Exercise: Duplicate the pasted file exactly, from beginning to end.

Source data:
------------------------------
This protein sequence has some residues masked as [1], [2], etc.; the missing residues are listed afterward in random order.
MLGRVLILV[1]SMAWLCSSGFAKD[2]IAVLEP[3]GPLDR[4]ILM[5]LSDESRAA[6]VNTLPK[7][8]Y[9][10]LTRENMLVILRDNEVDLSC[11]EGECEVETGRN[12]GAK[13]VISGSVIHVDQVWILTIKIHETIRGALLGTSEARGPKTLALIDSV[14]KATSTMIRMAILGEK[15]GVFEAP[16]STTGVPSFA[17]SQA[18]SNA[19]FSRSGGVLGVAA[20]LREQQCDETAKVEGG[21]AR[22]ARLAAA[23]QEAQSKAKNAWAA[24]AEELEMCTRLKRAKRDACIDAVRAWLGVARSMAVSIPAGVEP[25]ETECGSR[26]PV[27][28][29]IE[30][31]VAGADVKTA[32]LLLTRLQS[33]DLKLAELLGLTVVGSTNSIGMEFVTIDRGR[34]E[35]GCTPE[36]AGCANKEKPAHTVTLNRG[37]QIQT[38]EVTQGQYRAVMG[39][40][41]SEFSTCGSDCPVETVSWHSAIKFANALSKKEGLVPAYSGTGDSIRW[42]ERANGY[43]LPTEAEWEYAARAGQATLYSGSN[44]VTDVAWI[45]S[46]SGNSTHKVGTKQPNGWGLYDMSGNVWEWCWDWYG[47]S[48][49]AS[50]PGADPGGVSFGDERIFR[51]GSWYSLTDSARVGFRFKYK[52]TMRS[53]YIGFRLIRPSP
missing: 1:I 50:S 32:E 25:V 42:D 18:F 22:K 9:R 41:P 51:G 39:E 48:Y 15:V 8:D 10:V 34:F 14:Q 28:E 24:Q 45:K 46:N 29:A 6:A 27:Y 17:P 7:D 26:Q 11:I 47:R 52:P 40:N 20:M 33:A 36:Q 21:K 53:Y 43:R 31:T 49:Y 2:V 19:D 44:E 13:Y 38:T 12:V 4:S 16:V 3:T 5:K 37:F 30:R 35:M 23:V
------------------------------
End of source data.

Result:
This protein sequence has some residues masked as [1], [2], etc.; the missing residues are listed afterward in random order.
MLGRVLILV[1]SMAWLCSSGFAKD[2]IAVLEP[3]GPLDR[4]ILM[5]LSDESRAA[6]VNTLPK[7][8]Y[9][10]LTRENMLVILRDNEVDLSC[11]EGECEVETGRN[12]GAK[13]VISGSVIHVDQVWILTIKIHETIRGALLGTSEARGPKTLALIDSV[14]KATSTMIRMAILGEK[15]GVFEAP[16]STTGVPSFA[17]SQA[18]SNA[19]FSRSGGVLGVAA[20]LREQQCDETAKVEGG[21]AR[22]ARLAAA[23]QEAQSKAKNAWAA[24]AEELEMCTRLKRAKRDACIDAVRAWLGVARSMAVSIPAGVEP[25]ETECGSR[26]PV[27][28][29]IE[30][31]VAGADVKTA[32]LLLTRLQS[33]DLKLAELLGLTVVGSTNSIGMEFVTIDRGR[34]E[35]GCTPE[36]AGCANKEKPAHTVTLNRG[37]QIQT[38]EVTQGQYRAVMG[39][40][41]SEFSTCGSDCPVETVSWHSAIKFANALSKKEGLVPAYSGTGDSIRW[42]ERANGY[43]LPTEAEWEYAARAGQATLYSGSN[44]VTDVAWI[45]S[46]SGNSTHKVGTKQPNGWGLYDMSGNVWEWCWDWYG[47]S[48][49]AS[50]PGADPGGVSFGDERIFR[51]GSWYSLTDSARVGFRFKYK[52]TMRS[53]YIGFRLIRPSP
missing: 1:I 50:S 32:E 25:V 42:D 18:F 22:K 9:R 41:P 51:G 39:E 48:Y 15:V 8:D 10:V 34:F 14:Q 28:E 24:Q 45:K 46:N 29:A 6:A 27:Y 17:P 7:D 26:Q 11:I 47:R 52:P 40:N 20:M 33:A 36:Q 21:K 53:Y 43:R 31:T 49:Y 2:V 19:D 44:E 13:Y 38:T 12:V 4:S 16:V 3:T 5:K 37:F 30:R 35:M 23:V